We should strive for an economic order that far surpasses the American Dream of the 20th Century. This economic order sees the working-class households operate more like the wealthy households of the 20th Century. This means that the working-class household, in addition to owning a wide and diverse portfolio of stocks, also owns a diverse collection of fractional ownership in real assets that are both local to the place that the family wishes to reside, but are also spread across the world in cities and regions.
Why do we live in a society that cannot bring exceptional wealth to all? This is a question that I have thought a lot about over the years.
There is no ‘upper-bound’ or ‘limit’ on the amount of wealth that a society can create. We only thought there was a limit when society’s economic production was largely centered around agricultural and materials-based industrial production. Now, in both cases, production can be nearly infinite. In agriculture’s case, production is surpassing the need when the economy is functioning in a healthy manner. Of course, this will likely change as supply chains are disrupted during the coronavirus pandemic economic crisis.
Manufacturing has long been ‘bounded’ by the materials and labor input that go into the outcomes of production. This is changing on both fronts. New, synthetic materials are being created daily that are better than ‘natural’ materials, and of course, labor is being automated rapidly.
In the 21st Century and 22nd Century, it would be incredibly misguided for society to take an approach that ‘what has been built previously’ is enough. But that is exactly what advocates of a diminished workweek propose when they suggest that humans do not need to work because machines can automate the process. Operating at a higher-level of business is much more than work, it is both enjoyable and professional rewarding. Furthermore, automation still needs the creative spark, will, initiative, to begin work. The working class of the future may not go into the ‘shop,’ they may review a dashboard of assets from the comfort of their own couch.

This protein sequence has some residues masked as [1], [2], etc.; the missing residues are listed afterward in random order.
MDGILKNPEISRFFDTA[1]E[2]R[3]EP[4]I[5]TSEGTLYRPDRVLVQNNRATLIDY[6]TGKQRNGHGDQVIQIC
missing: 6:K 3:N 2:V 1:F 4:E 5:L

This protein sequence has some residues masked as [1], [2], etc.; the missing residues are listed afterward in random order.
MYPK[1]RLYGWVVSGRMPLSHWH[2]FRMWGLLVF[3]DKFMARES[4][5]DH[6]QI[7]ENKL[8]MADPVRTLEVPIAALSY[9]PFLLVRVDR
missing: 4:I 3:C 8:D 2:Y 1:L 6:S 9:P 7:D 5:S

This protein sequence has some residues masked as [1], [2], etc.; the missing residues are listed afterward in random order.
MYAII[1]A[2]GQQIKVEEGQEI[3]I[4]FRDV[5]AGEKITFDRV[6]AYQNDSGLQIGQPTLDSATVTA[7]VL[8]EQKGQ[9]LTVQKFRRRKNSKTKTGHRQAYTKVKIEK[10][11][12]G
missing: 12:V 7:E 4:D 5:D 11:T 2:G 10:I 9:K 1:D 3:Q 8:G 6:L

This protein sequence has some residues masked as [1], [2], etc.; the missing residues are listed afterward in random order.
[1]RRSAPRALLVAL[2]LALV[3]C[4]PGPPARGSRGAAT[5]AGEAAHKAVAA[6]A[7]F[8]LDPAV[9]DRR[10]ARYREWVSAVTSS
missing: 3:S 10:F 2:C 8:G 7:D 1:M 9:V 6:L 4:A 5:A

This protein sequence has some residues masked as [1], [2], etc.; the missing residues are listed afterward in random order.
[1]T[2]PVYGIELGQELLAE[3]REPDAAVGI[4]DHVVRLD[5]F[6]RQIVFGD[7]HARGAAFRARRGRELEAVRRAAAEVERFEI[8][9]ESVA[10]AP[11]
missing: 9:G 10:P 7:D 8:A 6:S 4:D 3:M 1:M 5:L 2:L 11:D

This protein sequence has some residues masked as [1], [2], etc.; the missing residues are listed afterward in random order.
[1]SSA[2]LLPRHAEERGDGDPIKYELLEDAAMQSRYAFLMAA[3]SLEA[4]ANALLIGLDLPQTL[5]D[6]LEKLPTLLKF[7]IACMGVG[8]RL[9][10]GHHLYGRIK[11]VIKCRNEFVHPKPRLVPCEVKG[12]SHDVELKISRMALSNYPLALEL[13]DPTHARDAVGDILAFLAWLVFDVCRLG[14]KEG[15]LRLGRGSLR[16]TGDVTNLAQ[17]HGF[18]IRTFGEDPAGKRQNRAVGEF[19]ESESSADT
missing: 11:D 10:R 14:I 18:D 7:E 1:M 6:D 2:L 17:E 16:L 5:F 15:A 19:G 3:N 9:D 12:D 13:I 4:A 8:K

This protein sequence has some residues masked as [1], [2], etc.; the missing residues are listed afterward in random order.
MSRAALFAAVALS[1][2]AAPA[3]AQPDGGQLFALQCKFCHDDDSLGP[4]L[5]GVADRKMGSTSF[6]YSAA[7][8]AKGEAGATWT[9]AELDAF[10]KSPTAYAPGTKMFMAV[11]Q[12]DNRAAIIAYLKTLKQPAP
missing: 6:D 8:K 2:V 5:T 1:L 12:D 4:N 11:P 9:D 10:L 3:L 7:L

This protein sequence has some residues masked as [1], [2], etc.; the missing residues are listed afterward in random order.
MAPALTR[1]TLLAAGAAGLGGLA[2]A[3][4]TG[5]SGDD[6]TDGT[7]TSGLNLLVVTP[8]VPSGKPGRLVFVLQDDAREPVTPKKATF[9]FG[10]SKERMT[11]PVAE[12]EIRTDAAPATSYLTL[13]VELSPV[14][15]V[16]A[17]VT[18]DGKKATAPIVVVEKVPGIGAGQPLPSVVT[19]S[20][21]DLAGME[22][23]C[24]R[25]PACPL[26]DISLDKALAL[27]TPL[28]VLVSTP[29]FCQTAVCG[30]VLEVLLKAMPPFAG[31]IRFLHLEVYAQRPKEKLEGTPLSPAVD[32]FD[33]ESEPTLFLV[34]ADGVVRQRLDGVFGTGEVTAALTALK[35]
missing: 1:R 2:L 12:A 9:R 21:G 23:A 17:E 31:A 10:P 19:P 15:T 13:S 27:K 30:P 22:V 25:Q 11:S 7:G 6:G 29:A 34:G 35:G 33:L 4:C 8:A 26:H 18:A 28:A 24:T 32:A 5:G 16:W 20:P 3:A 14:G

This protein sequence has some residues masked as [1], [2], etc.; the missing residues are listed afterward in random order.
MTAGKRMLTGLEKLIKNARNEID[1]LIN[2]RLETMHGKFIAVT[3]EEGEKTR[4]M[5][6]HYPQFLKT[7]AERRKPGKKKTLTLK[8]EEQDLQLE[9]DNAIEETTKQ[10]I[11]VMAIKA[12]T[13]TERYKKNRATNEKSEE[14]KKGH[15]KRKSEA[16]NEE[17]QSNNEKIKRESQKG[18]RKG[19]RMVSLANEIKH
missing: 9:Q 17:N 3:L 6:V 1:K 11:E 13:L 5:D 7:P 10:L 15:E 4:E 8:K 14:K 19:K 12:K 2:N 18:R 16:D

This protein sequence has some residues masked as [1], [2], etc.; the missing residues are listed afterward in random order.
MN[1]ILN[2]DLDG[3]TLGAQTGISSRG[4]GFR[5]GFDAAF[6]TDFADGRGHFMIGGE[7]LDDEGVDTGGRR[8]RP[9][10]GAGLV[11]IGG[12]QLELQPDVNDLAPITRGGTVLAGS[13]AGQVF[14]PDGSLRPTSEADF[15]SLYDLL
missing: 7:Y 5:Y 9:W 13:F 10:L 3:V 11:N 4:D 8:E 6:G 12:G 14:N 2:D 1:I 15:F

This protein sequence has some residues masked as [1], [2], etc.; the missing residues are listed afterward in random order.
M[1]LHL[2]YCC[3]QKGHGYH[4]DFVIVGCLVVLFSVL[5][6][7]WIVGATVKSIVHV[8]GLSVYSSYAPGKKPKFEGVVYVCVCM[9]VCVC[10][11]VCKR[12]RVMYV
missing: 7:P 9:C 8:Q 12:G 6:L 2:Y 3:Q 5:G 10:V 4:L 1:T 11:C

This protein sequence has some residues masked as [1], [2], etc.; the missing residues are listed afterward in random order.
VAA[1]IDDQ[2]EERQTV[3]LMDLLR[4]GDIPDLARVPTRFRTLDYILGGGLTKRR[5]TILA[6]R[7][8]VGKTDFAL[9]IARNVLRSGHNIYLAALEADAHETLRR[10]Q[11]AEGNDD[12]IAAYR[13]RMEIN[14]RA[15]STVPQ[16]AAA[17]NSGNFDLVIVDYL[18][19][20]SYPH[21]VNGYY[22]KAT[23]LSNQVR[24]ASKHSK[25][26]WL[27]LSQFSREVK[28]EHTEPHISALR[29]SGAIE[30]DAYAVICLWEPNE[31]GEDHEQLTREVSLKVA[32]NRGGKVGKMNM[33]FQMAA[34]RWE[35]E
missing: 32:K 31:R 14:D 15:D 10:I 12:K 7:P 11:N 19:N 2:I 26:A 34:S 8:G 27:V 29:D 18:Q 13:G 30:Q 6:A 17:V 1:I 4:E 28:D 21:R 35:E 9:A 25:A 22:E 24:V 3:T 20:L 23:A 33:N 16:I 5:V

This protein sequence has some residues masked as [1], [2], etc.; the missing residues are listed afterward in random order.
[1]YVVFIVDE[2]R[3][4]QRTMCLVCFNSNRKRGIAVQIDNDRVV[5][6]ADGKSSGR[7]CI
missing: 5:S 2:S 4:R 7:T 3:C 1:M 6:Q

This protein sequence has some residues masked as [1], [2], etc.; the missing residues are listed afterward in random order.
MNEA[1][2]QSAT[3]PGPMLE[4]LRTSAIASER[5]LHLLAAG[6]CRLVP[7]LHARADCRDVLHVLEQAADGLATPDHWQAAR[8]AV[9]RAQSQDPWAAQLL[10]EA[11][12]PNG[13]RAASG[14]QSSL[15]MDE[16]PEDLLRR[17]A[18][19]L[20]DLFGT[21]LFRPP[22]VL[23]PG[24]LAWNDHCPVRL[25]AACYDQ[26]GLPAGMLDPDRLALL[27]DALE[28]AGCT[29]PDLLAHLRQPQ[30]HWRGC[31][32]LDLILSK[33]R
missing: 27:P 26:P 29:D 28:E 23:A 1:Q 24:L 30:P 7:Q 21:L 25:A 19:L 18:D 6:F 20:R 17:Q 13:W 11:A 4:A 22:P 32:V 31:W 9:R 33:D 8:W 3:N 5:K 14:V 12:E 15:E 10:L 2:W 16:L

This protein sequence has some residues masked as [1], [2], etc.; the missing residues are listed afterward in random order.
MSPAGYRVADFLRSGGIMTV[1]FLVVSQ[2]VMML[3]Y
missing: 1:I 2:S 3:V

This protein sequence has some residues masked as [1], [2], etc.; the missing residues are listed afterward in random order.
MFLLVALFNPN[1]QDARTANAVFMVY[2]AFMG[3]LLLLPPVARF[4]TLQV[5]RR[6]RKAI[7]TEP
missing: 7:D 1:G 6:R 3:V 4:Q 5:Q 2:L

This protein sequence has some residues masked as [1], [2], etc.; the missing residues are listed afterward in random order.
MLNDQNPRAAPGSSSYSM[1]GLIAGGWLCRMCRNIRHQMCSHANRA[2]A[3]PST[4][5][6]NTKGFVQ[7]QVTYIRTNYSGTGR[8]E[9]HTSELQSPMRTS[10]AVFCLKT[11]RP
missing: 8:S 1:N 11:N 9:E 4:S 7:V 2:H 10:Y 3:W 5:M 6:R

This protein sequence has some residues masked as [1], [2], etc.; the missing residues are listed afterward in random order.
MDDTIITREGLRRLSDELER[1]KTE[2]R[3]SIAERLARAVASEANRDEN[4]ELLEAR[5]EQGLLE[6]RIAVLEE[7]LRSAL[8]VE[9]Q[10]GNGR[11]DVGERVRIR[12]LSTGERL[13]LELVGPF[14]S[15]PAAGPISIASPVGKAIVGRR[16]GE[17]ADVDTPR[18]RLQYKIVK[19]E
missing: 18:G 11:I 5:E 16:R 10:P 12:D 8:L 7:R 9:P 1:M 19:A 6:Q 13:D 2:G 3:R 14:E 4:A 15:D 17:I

This is to strongly refute the notion that different types of work or labor are superior or less superior than others. The same amount of pride that goes into a 60-hour workweek, like my Dad who worked bi-weekly as an electrician, goes into carefully evaluating and managing a dashboard of assets. The management process in the later case still serves an important role in the new, global economic order. Assets needs to be continuously monitored and evaluated based on their performance. This happens constantly at the corporate level and is one of the reasons why corporations can run efficiently. Do not get me wrong, there are many challenges and inefficiencies associated with the stock market. However, corporates generally identify and successfully pursue existing and new opportunities at more efficient rate than private companies do.
The privately held sector, which does means small businesses owned and operated at a local level, needs a much more rigorous oversight and accountability mechanism to ensure the firm-level success and the success of the downstream local economy. We would do well, as a Nation, to apply the same type of corporate culture, in this case the fractional ownership of assets, to the privately held economy. The one thing that holds society back from doing so is an outdated view of work.
All work is created equal.